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San Diego Looks at Medical Marijuana Tax

Marijuana users in San Diego could soon be paying more for the drug if voters approve a local tax on the industry.

sandiegoThe plan, sponsored by City Council Member Mark Kersey, proposes a sales tax on all cannabis businesses. If Kersey succeeds with his ordinance, voters would decide the issue in a future election.

Kersey’s tax would start at 8 percent of gross sales, but the council could raise that amount to 15 percent. The revenue would pay for code enforcement, police, and marijuana regulation.

Taxation could fuel black market

Cannabis proponents said they were cautiously open to the idea but noted that excessive taxes could drive up prices, fueling the black market. Marijuana opponents sharply rejected Kersey’s bill, citing similar concerns about the black market and worries that taxes legitimize marijuana use.

California voters legalized medical cannabis in 1996. This November they will decide whether to allow the drug for recreation. If voters pass the Adult Use of Marijuana Act Nov. 8, adults over 21 could buy, possess, and use up to an ounce of pot. They could also grow up to four plants at home.

“With the whole landscape changing, now is probably a good time to have this conversation,” Kersey said. “Legalizing recreational use will increase demand, so I think it’s likely you’ll also see an increased demand for these kinds of city resources to monitor and regulate this industry.”

Acting in anticipation of legalization

Council President Sherri Lightner echoed Kersey.

“Many other California cities are adopting similar taxes on the sale of cannabis in anticipation of the use of recreational marijuana being approved statewide by voters in November,” Lightner said. “I believe this is a common-sense proposal that will benefit San Diego by generating additional tax revenue that can be used for major city needs such as public safety and infrastructure.”

In all likelihood, even if the tax initiative passes, it won’t apply to medical marijuana. The AUMA would bar the state and local governments from taxing medical sales. But if the AUMA fails at the ballot, Kersey’s tax would include medicinal cannabis.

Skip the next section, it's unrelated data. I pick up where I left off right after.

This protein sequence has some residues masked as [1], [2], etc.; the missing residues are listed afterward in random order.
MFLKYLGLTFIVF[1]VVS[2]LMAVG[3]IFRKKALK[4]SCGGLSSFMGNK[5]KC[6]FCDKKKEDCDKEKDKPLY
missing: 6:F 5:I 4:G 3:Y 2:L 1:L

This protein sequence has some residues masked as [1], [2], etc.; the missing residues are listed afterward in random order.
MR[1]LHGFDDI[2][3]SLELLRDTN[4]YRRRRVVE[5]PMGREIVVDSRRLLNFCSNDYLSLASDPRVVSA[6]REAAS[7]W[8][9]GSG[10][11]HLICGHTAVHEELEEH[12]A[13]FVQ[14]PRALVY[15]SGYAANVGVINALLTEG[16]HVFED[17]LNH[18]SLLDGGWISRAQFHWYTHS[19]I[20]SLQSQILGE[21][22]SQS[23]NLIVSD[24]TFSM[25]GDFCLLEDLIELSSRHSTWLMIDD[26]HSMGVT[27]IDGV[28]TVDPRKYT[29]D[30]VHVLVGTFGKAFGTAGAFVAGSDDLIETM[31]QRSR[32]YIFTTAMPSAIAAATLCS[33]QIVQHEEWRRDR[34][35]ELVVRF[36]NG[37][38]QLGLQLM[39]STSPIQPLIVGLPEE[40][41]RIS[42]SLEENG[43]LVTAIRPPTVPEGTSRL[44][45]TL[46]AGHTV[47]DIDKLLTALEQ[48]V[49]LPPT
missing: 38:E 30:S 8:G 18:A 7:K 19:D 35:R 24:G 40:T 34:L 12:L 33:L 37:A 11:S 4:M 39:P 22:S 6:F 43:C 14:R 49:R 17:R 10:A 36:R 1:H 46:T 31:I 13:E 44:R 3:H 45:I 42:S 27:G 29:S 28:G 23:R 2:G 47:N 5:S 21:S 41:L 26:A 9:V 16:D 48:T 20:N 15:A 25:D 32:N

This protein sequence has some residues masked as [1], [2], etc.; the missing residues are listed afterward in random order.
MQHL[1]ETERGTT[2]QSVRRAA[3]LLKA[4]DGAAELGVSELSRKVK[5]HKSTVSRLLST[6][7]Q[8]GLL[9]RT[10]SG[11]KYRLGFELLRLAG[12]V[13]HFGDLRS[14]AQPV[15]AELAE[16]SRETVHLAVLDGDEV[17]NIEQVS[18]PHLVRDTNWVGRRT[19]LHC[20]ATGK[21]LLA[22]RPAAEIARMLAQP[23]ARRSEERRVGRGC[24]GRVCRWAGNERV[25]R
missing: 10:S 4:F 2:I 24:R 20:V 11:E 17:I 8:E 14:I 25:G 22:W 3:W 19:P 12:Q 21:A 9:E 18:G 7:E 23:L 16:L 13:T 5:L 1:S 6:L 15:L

San Diego marijuana tax could exceed 30 percent

Legalizing MarijuanaSan Diego would join Los Angeles, Oakland, and a handful of other California cities that tax marijuana businesses. Those taxes range from 6 percent to 15 percent of all sales. The AUMA would impose an additional 15 percent state tax on recreational pot. That means sales in San Diego could eventually come with a 31 percent tax – a sum likely to drive many users to the black market.

“[We are] currently extremely concerned about the pressure black-market dispensaries and deliveries are putting on city-licensed storefront cooperatives that are abiding by all regulations and bearing the expense that comes with it,” said Rachel Laing, a spokeswoman for United Medical Marijuana Coalition, an industry group. “The danger is that adding double-digit taxes could further advantage the black-market operators, driving the legal, tax-paying providers out of business.”

But Laing said her group believes it can negotiate a more reasonable local tax rate with Keresey.

“We’ve had constructive initial conversations with Council member Kersey’s office about this proposal,” she said. “As San Diego’s only legal, tax-paying cannabis business operators, our members have valuable insight and data that can inform the city’s framework for a tax, and thus far we’re optimistic they’ll take our input into consideration as they craft the ballot measure.”

Kersey said he’s open to changing his ordinance.

“This is all up for discussion,” he said.

Tell us what you think: Should San Diego impose a marijuana tax? Why? If so, what should the city do with the money? Comment below.

About Matt Brooks

Based in San Francisco, Matt is a journalist who has specialized in marijuana policy for more than five years. He provides regular news coverage on and

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